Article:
Thursday, January 28, 2010
Here are the following sites which offer the Twitter accounts in directory format of journalists:
Additional Twitter directories mentioned include the following, which aren't limited to media contacts, but other fields as well:
Wednesday, January 27, 2010
The event will include a series of bizarre PR workshops and break out sessions with several professional guests. The event will conclude with a networking social with members of Philly PRSA, PPRA and IABC from 5 p.m. to 8 p.m.
If you're interested in this event register now by clicking here before the February 1, 2010 early registration deadline. Early registration tickets are only $40, but after February 1 tickets are $50 for members until April 2, 2010. Tickets are $65 for non members and PRSSA members who register after April 2.
For more information visit the Drexel PRSSA Regional Activity website.
Tuesday, January 26, 2010
Today at the meeting we will be:
- Receiving information about PRSSA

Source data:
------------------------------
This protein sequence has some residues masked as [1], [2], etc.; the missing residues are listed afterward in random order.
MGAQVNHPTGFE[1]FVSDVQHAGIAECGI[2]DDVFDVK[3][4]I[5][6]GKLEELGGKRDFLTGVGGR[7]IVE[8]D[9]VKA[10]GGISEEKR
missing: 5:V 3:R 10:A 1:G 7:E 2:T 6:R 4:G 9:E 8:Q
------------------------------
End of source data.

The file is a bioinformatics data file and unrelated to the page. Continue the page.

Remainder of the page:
- Learning about speakers and events for the semester
- Signing up for committees
So come out and start off your semester by joining an awesome professional student organization. If you're already a member, make sure you get there so you can reconnect with all of your peers!
If you need more information about PRSSA at Temple University, please contact Jessica Lawlor at email@example.com.
If you want more information about PRSSA as a national organization, visit the website at http://www.prssa.org/!
Monday, January 25, 2010
What do they do?
- They use the "leaky-faucet" approach to PR, meaning that they steadily release newsworthy releases over time.
- They find creative angles for stories.
- They're well organized.
- They can multitask and think on their feet.
- They know the media inside and out.
- They're persistent but also know when to back down.
- They set goals and measure results.
Which of these habits have you mastered, and which do you need to focus on more?
Saturday, January 23, 2010
How are you preparing yourself for the new semester? Will you be devoting more time to the Tech Center or Library? Or maybe working endlessly on trying to break the evil procrastination habits most of us seem unable to escape? Will you join the world of tweeters and discuss your interests with people across the world? Maybe you wish to cut back on Thirsty Thursday’s? Or possibly this semester you wish to make a change to your health and fitness?